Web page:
Coincidentally, the Canadian Press had been using Twitter as a source for quotes for some time, taking the tweets of athletes (or politicians or whoever) from verified accounts to add colour to our news stories.
Recently, CP’s sports department has composed entire stories from these tweets, adding greater context to developing stories. I’ve written two of these articles.
The first was reactions from NHLers (and NBA star Steve Nash) on the pivotal Game 6 of the Stanley Cup final between the Vancouver Canucks and Boston Bruins.
“NHLers react on Twitter to Game 6 action”
Watching Game 6 of the Stanley Cup final brought back some emotional memories for Bret Hedican, something the retired NHL veteran was only too happy to share with the world.
Hedican was one of several NHL players, both current and retired, took to the social networking site Twitter on Monday night to weigh in on the Boston Bruins' 5-2 victory over the Vancouver Canucks.
"I've won and lost a Stanley Cup game 7!," Hedican tweeted. "I remember both like they were yesterday! Heartbreak & Elation!" (Read more…)
On Sunday we applied the same idea to the opening match of FIFA’s Women’s World Cup as Canada took on Germany.
“Soccer fans cheer on Canadian women against Germany via Twitter in World Cup”
As Christine Sinclair scored for Canada’s in its 2-1 loss to Germany at FIFA’s Women’s World Cup on Sunday, fans and players took to Twitter, often tweeting directly at the forward.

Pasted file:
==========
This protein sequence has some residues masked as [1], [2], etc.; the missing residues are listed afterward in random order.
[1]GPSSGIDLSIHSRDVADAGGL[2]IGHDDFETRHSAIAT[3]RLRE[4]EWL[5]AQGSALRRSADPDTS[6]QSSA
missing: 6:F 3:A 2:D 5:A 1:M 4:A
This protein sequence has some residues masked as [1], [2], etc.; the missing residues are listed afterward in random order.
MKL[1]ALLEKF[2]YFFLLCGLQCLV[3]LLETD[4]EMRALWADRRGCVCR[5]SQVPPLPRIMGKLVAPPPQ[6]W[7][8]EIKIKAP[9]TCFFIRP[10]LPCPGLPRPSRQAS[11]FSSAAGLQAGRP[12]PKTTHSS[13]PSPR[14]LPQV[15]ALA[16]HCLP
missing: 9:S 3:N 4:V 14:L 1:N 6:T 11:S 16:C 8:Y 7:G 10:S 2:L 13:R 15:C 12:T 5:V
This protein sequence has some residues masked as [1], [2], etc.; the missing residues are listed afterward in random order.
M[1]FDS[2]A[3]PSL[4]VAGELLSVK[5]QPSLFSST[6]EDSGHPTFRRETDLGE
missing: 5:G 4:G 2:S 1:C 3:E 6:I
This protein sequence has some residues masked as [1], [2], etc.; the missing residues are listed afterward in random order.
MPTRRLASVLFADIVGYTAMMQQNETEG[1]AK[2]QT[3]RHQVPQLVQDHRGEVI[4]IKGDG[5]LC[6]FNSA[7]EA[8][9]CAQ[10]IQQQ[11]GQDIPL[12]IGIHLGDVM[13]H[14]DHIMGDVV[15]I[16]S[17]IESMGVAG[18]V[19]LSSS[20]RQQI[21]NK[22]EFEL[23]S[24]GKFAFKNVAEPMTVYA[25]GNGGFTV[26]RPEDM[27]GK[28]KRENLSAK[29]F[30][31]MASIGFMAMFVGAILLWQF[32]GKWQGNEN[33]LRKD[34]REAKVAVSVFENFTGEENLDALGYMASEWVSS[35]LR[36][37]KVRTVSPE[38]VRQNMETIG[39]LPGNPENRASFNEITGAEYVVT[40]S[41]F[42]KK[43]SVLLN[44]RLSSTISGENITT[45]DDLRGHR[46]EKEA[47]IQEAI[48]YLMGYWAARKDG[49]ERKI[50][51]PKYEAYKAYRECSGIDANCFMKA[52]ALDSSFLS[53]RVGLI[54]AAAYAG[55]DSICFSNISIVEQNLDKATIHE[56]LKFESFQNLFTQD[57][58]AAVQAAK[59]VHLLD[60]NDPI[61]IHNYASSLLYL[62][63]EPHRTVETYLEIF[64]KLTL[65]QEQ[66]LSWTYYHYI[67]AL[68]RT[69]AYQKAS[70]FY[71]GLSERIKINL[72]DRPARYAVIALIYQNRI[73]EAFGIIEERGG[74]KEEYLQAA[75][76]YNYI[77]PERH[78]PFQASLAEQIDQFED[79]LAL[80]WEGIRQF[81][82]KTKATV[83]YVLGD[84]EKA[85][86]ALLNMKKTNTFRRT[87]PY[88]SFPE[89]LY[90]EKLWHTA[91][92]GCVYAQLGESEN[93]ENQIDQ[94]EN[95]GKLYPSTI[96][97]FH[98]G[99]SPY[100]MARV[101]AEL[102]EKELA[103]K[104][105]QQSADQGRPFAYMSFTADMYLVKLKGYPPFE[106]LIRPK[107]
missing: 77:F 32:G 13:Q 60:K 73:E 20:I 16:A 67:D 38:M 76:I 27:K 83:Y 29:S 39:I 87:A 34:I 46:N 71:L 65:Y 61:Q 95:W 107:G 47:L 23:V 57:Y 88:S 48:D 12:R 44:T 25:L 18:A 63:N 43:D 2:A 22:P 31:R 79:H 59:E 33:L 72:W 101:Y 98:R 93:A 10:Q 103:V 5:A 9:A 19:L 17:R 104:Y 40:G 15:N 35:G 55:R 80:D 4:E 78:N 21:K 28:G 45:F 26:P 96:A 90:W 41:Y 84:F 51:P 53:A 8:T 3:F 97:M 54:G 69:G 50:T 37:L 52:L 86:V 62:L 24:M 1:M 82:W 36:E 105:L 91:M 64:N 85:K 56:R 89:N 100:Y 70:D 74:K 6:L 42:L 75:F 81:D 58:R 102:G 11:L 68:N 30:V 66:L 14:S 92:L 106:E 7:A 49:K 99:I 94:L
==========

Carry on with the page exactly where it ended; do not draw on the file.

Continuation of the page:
“@sincy12 That was soooo pretty! Love watching you play! Come on, 1 more!!” said Leslie Osborne, a former player with the U.S. national team and current captain of Women’s Professional Soccer’s Boston Breakers after the strike at the 82nd minute.
Despite playing most of the second half with a broken nose after taking an elbow in the face, Sinclair scored in the 82nd with a brilliant free kick to the top right corner, cutting Canada’s deficit to one and shocking the German fans. (Read more…)
I think that both articles did well to take advantage of the instant access afforded by Twitter and also allowed for more candid – if horribly written – comments from athletes who’ve been trained to clam up whenever a microphone is in front of them.
Hopefully, “Twitter for Newsrooms” helps CP and other news organizations take full advantage of social networking sites.
As I've alluded to once or twice, I used to work for the World's Biggest Bookstore in downtown Toronto, a part of the Chapters-Indigo chain.
About the same time I moved on to being a professional writer many of my coworkers at the WBB also moved on to bigger and better things, including my manager Justin Sorbara-Hosker, who now works for Indigo's online department.